There is no direct relationship between Telephoto focal lengths and Macro capability. There are some fixed focal length prime lenses that fall into the Telephoto range in terms of focal length and also are capable of close enough focus to be Macro lenses. But a lens doesn't have to be a telephoto lens to have Macro capability and there are many Macro lenses ...


13

From the "Recommended For" tab of the Tamron web page for that lens: Tamron Di-II lenses are engineered expressly for digital SLR cameras with image sensors commonly referred to as APS-C, measuring approximately 24mm x 16mm. This means the image circle is sized for the smaller APS-C sensor, and is too small for a full-frame camera like the 6D. This is ...


13

Historically, the unit of exposure was a doubling or halving of the exposing energy. This is the origin of the f/stop. Initially, this adjustment was made by inserting a thin metal plate with a circular hole, into a slit in the lens barrel. The photographer had a series of these metal slides called Waterhouse Stops after John Waterhouse circa 1858. The ...


13

The opposite of a fisheye is a rectilinear lens. You probably did not find one because your definition is wrong. Distortion of a fisheye lenses is not barrel distortion, it is that a different projection or mapping is obtained by design. Angles are usually preserved but not straight lines, unless they pass through the center of the frame. A rectilinear ...


12

Here is the description from Nikon's own web site: D-Type NIKKOR Lenses A D-type lens relays subject-to-camera-distance information to Nikon D-SLRs that feature 3D Color Matrix Metering (all versions), 3D Matrix Metering, 3D Multi-Sensor Balanced Fill-Flash and i-TTL Balanced Fill-Flash. Many D-Type lenses have an aperture control ring and can be used on ...


11

Yes it is technically possible. The question is whether this will have practically same limitations as a zoom or not. There are two objectives from Leica with stepped focal length adjustment: the 16-18-21mm Tri-Elmar and Tri-Elmar 28-35-50 and a Canon zoom objective with built-in teleconverter which would do what you want if placed inside a fixed focal ...


11

whether lens could be repaired without loosing big amount of money? Whatever the damage, repairing the 18-55 almost certainly isn't worth it. People upgrading sell them for not very much, just get a new one.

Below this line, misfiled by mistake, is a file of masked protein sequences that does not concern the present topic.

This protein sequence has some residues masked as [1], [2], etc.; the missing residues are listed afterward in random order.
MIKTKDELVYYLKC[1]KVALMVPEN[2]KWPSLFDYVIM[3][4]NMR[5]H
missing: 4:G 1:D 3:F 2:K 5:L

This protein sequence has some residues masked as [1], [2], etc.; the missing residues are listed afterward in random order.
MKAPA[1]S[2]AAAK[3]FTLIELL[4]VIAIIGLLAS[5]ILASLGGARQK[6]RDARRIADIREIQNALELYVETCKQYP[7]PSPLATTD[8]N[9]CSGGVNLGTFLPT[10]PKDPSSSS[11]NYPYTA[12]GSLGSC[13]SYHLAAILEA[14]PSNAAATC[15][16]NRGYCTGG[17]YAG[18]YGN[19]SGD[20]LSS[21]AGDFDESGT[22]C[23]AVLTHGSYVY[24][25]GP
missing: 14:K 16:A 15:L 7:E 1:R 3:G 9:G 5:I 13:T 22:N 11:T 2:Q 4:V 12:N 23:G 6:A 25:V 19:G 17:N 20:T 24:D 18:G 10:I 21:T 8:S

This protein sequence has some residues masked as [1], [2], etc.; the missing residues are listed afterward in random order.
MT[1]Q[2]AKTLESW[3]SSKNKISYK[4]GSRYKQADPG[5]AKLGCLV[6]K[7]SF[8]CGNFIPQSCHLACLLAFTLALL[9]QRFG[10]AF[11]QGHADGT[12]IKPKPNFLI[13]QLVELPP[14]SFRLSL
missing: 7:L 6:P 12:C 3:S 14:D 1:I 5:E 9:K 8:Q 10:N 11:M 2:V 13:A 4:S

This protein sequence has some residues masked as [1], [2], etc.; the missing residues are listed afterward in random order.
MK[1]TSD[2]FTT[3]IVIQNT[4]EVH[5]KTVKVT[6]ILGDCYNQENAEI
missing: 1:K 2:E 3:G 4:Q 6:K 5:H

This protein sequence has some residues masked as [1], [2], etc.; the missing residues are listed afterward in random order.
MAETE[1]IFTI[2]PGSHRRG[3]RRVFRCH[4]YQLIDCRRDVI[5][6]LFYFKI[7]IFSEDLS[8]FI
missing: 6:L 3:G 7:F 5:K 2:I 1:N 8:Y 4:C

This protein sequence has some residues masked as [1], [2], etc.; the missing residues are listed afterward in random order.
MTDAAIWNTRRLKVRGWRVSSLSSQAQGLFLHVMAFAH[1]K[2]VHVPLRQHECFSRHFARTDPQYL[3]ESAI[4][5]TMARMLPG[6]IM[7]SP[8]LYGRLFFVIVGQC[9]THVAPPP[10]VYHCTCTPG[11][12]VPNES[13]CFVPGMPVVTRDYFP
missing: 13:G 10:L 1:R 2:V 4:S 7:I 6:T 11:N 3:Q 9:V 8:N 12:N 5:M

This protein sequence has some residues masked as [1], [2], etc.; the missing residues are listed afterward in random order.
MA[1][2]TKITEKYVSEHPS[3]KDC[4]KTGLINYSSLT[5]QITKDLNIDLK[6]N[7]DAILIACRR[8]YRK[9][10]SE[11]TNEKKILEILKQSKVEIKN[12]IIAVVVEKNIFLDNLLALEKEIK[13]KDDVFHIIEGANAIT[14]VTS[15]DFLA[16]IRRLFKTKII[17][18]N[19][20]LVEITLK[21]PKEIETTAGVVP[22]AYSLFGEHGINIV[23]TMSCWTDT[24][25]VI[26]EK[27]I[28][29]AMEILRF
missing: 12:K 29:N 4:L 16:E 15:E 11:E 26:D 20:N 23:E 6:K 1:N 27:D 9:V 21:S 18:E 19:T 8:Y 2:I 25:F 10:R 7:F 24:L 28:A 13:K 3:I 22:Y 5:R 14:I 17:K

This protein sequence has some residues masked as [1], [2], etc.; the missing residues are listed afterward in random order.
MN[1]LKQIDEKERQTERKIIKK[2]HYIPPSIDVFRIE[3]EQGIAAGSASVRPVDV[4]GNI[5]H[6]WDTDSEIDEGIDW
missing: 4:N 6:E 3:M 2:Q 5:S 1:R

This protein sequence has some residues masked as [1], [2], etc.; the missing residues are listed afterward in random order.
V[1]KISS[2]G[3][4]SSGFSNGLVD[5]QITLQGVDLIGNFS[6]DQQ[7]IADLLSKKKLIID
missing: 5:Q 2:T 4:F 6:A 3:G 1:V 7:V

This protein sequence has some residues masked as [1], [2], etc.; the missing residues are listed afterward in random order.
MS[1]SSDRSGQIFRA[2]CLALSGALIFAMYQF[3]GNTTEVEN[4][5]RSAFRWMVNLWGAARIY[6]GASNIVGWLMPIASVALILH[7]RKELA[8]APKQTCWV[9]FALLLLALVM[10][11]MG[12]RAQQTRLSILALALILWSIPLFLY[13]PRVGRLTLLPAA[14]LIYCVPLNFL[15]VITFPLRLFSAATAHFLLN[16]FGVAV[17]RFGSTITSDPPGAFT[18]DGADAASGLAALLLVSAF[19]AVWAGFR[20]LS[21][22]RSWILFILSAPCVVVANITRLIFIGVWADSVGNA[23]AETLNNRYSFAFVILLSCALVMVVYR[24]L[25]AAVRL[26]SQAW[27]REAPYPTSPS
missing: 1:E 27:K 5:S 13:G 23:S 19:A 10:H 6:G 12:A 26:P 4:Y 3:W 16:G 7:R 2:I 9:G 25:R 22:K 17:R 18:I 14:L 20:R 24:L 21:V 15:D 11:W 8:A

10

There are a few potential advantages, for example: The really long focus throw on some cine lenses is very nice for accurate manual focus. A stepless aperture enables some extremely specific special effects (e.g. simulated apodization) by way of changing aperture during an exposure. None of them I would call "significant" when compared to the added weight ...


10

Not including a DOF scale can make the lens barrel smaller and allows the use of different focusing mechanisms such as linear motors instead of the traditional helicoid (which is where the DOF scale used to be printed). It is less important to have the scale as you can get instant feedback on what is and isn't in focus with a digital camera, and differences ...


10

STF stands for "Smooth Transition Focus", and is a Sony-specific* term indicating that the lens includes an apodization filter to create smooth bokeh (out-of-focus blur) — and smooth bokeh is generally considered to be the best bokeh. So, you'd generally use it for non-studio portraiture or in other cases where that blur is an important artistic element. ...


10

Because most interchangeable lens cameras typically use larger-format sensors than 1/2.3"-format. The close-focusing capability of most small-sensored compacts comes from the fact that small sensors use proportionately short lenses. Very short lenses (those under 10mm focal lengths) tend to have very deep depth of field--deep enough to have close focus ...


10

The distinct "look" it provides. In addition to adding more pleasing bokeh blur to background objects near the edges of the frame, it also allows objects on the periphery that are in the same plane as the subject when that plane is perpendicular to the optical axis of the lens to be blurred as well, although not to the same degree that background items can. ...


10

It is possible and Canon has done it, although in a different way than you'd expect - their EF 200-400mm f/4L IS USM Extender 1.4x. It's a zoom lens with a built-in teleconverter that could be toggled (instead of unmounting the lens and mounting it again with a teleconverter like you would normally do). This, however, reduces the amount of light you have ...


10

A fisheye lens isn't designed to have extreme barrel distortion -- the distortion is the result of trying to map a sphere onto a plane. A regular lens follows the equation image height = focal length * tan(half angle of view). Tangent blows up near 90 degrees, so you cannot map a 180 degree field of view onto a plane. Near this, equal changes in angle map ...


10

This is simply where the market is converging to at the moment. The typical kit lens is still 18-55mm on an APS-C sensor but most people find wider angle more useful, so some manufacturers made a few lens that start at 16mm. Olympus still sells many of their entry-level cameras with a 14-42mm which is equivalent to 28mm, while the 18-55mm mentioned earlier ...